Thursday, February 6, 2014

Low Chesapeake Production Growth Trumps Capital Spending Cuts – Maybe

Shares of Chesapeake Energy (NYSE: CHK) were trading down handily after the company announced a 20% cut in capital spending for 2014. But the company still expects production overall to grow 2% to 4%.

The company under CEO Doug Lawler has been focusing on boosting output from its most profitable oil and natural gas assets as it continues to cuts costs such as the Eagle Ford shale play in Texas and Utica shale region of Ohio. Chesapeake is the bigger operator in that area.

Chesapeake expects to spend $5.2 billion to $5.6 billion on new wells and related facilities, down from roughly $7 billion in 2013. Net of 2013 asset sales, Chesapeake sees overall oil production growing 8% to 10%, with 44% to 49% output gains in natural gas liquids and 4% to 6% growth in natural gas.

It sees production costs falling 10% to $4.25 to $4.75 per barrel of oil equivalent while general and administrative costs will fall 25%.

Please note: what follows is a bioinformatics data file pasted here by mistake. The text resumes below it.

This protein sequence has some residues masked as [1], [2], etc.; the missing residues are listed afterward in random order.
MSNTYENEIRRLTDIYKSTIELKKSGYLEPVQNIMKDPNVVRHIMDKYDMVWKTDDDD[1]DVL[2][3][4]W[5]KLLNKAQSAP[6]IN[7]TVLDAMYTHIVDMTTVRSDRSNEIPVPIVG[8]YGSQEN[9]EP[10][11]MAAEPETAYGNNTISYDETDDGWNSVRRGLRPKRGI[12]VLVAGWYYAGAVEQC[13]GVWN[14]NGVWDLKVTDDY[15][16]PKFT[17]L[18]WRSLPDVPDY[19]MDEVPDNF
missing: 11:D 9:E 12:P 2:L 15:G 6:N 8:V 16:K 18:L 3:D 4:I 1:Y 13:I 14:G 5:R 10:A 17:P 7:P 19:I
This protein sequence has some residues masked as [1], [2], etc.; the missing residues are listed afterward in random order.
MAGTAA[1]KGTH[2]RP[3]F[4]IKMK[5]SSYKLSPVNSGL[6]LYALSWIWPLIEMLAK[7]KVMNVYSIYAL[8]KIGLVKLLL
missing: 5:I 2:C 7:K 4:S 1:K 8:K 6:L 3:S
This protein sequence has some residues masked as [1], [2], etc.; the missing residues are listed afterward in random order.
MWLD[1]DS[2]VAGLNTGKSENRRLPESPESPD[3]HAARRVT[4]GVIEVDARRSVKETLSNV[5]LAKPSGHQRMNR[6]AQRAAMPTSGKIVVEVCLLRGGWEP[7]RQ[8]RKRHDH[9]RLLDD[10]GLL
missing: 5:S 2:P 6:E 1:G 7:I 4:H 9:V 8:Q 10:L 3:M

Chesapeake’s operations have been hit by the winter’s cold temperatures, Lawler said on a conference call Thursday. Its average daily oil and natural-gas output in December was well below expectations because of “weather challenges,” he said. The problems have extended into January.

Chesapeake is the second-largest natural gas producer in the United States. It got into trouble during the 2008 financial crisis after then-CEO Aubrey McClendon expanded the company too fast and gas prices collapsed. The stock fell as much as 78%, and shareholders revolted against McClendon’s management style and extravagance. McClendon left the company in 2013.

Since McClendon left, Chesapeake has been pruning assets and cutting staff and costs to improve results. The company will report fourth-quarter results on February 26.

The news sounded good just looking at the raw data. Nonetheless, the shares were down $1.81, or 6.9%, to $24.40. The shares were up 63% in 2013 and are off nearly 10% this year. They’re still down 64% from their 2008 peak. Thursday’s reaction is one that looks to be an instance where investors think that companies have to spend more money to make more money.

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